Despite the recent Giants Super Bowl win followed by the nightly Linsanity of Jeremy Lin and Knicks I’ve been keeping Gary Carter in my thoughts. Carter’s passing today is a major departure from the joy of the other events going on in New York sports.
Carter was diagnosed with brain tumors in May of 2011 and less than a year later he is gone. Pretty much the only player from the ’86 Mets who chose the straight and wholesome path, I felt that he’d probably outlive some of his more reckless former teammates. But as the story goes, cancer doesn’t discriminate.
Carter wasn’t my favorite player from the mid to late-’80s Mets (Dwight Gooden took that title for me), but he represented the change from the miserable teams of the late ’70s, early ’80s to the magical team of 1986. When he and Keith Hernandez came aboard, everything came together. Carter may have had a syrupy-sweet image off the field, but on it he was never afraid of a home plate collision or a scuffle on the mound.
I never got to meet Carter, but stood just feet away from him at a baseball dinner in New York about six or seven years ago. And I was fortunate to be in attendance at his Hall of Fame induction in 2003, as Mets fans clad in blue and orange meshed with some Expos fans in their powder blue. His speech wasn’t full of laughs or snappy quotes, but was honest and accentuated his love for friends and family.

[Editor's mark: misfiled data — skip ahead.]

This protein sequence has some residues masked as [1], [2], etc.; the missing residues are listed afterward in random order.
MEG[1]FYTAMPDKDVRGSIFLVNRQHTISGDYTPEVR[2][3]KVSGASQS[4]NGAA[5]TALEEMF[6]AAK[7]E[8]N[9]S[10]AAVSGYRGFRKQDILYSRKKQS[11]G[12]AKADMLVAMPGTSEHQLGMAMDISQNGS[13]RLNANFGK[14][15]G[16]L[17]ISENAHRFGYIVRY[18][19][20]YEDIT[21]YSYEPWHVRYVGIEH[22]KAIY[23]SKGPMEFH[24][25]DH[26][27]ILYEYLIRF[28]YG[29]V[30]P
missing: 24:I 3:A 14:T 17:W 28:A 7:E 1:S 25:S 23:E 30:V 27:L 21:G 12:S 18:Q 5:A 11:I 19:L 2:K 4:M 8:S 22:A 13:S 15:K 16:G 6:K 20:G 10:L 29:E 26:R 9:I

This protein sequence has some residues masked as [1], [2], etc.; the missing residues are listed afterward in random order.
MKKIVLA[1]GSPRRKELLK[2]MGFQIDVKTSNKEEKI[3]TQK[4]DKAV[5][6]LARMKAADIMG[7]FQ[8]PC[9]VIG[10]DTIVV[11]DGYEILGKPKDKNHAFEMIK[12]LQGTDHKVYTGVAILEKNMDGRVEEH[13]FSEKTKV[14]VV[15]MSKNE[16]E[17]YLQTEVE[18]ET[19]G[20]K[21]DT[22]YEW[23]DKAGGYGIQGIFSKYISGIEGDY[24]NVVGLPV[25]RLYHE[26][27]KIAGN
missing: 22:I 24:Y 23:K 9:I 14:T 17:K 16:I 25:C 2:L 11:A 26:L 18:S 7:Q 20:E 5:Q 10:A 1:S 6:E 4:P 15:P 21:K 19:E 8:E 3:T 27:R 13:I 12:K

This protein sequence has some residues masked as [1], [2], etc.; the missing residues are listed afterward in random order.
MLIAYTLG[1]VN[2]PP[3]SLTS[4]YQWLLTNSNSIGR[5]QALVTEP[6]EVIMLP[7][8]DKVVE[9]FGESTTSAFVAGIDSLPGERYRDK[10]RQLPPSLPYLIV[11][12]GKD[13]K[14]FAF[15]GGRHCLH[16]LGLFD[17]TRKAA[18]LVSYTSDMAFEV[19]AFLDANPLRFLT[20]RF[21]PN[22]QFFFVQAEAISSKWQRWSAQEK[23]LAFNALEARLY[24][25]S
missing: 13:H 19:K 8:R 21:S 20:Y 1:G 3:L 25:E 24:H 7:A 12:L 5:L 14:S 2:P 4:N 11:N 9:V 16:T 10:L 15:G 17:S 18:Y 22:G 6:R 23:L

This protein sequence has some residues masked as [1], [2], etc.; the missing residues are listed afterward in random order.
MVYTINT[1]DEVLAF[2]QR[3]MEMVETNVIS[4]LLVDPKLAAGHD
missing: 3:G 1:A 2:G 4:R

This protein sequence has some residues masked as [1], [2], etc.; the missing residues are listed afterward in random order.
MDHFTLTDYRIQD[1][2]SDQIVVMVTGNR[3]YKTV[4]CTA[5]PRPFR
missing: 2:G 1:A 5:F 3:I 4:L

In an era where a power-hitting catcher isn’t out of the ordinary, Carter was a rare breed. Only a handful of catchers before and during his time could match the 25-homer, 100-RBI type production that Carter would routinely deliver during this prime years.
For Mets fans in their early to mid 30s, Carter represents an introduction to baseball. His enthusiasm and smile showed us how fun the game could be. On the baseball field he did it all. Unfortunately, his life after baseball was taken away far too soon. He is a major loss not only to New York and Montreal but more importantly to the game of baseball.